Deal With the Pusher
What's more frustrating than playing someone who just floats the ball back at half-speed or less, never taking a risk, never making an error, aka The Pusher? We all sense that we should kill this guy. After all, the ball assumes the proportions of a cantaloupe, and we've goty all day to line it up and cream it. The guy misses his first serve, and we know he's going to just plop the second one over. We're salivating! We take a rip, and there it is again, an unforced error into the fence. That's the trap the pusher sets, tempting us to over-hit./ He wins because of our mistakes, not because he hits great shots. That's the bad news.
The good news is that we aren't wrong in sensing that there's an offensive opportunity when hitting the pusher's ball. It's just usually not converted by pace. If you're constantly trying to increase the pace of your opponent's shots, you'll play tense and make too many mistakes. Instead, take advantage of moving forward into the court and taking the ball early. The pusher's shots don't force us back; they invite us in. And from that early, forward position, we can hit angles that just aren't available from behind the baseline. Instead of creaming the ball, what about a sharp cross-court or a drop shot? After all, you can hit the pusher's second serve, for example, from just a few feet behind the service line. The dropper is just right there across the net. And they don't have to be winners. Pushers can also be beaten by your short, angled balls drawing them forward to net. Get the pusher off the baseline, his comfort zone.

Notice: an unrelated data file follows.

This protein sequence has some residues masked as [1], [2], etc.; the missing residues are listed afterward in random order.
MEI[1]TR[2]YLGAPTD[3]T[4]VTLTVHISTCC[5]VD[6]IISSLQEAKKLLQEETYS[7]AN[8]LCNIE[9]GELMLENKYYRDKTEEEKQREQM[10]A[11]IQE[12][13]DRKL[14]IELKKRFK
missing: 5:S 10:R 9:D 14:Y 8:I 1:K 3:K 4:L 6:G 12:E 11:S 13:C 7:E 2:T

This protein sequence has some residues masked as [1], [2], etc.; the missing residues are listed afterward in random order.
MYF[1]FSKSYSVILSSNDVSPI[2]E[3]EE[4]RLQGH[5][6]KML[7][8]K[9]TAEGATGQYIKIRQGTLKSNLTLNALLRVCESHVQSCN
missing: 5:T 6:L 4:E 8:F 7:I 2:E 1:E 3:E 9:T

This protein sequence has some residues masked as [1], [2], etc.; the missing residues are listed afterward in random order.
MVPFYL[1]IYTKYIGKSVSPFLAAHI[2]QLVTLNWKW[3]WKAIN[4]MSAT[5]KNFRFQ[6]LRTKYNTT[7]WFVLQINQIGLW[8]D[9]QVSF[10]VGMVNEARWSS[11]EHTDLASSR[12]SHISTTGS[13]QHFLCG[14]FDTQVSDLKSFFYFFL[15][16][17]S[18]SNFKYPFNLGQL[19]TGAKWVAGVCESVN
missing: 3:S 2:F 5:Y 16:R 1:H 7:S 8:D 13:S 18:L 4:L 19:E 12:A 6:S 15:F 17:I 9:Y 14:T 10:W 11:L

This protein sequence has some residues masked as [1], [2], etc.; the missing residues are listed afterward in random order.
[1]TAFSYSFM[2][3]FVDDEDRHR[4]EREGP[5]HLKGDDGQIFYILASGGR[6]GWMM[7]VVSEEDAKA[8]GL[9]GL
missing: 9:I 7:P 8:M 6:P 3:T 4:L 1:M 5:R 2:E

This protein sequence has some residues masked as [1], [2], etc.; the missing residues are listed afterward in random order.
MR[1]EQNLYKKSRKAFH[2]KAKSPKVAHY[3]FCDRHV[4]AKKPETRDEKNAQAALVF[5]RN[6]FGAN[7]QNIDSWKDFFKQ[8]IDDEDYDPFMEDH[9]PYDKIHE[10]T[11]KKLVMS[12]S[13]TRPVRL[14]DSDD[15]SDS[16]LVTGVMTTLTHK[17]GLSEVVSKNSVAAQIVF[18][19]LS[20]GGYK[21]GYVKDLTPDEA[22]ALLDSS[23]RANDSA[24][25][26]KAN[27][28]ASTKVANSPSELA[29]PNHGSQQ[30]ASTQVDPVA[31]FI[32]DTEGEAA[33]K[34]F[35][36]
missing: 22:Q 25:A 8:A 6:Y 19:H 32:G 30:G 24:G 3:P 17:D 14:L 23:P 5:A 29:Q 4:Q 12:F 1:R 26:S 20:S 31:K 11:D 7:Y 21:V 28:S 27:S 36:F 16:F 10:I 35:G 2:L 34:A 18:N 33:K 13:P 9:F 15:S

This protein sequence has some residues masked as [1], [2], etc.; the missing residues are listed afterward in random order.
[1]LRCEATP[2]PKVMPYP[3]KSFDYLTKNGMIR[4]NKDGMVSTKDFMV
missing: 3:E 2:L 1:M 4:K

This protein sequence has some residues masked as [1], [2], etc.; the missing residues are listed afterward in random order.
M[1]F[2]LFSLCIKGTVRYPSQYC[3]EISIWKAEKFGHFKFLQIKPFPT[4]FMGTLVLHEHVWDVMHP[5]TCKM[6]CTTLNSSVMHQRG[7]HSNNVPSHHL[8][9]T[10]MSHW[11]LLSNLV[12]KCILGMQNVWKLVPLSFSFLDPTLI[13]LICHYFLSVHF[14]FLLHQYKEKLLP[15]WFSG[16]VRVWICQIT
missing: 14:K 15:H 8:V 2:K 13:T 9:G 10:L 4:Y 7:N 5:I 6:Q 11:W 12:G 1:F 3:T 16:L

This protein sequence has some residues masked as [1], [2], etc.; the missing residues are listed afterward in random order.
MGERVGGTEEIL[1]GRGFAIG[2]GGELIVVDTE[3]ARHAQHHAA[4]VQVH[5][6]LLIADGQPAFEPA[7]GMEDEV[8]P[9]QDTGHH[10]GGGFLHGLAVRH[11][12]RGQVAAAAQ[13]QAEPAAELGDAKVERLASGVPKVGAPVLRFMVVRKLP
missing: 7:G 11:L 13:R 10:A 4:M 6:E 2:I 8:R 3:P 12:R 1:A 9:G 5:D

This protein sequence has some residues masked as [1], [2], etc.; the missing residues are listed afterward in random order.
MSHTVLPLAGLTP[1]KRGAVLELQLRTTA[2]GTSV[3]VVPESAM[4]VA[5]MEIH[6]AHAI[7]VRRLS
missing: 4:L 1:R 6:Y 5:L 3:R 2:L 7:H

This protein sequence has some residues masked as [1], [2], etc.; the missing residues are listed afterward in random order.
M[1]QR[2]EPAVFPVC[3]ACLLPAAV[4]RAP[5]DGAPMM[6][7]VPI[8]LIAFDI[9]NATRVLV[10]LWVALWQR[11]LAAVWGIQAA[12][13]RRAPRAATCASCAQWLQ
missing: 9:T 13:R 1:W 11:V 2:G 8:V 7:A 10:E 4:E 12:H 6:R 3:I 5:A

Same thing in doubles. Get that lobber off the baseline and make her play at net. Short angles, drops shots: slice and dice. Take those cross-court. But there's another way to beat the pusher in doubles: hard drives down-the-line, right at the pusher's partner. Make the pusher feel that the risk she's willing to take on second serve is directly proportional to the physical well-being of her partner. Don't try to pass the opposing net player or hit through her; don't make an unforced error. Let her hit. Take pleasure as she backs away from net, scowling at her pusher partner. In doubles, remember that offensive success goes soft and short cross-court, hard down-the-line. Deal with the pusher!
c Keith Shein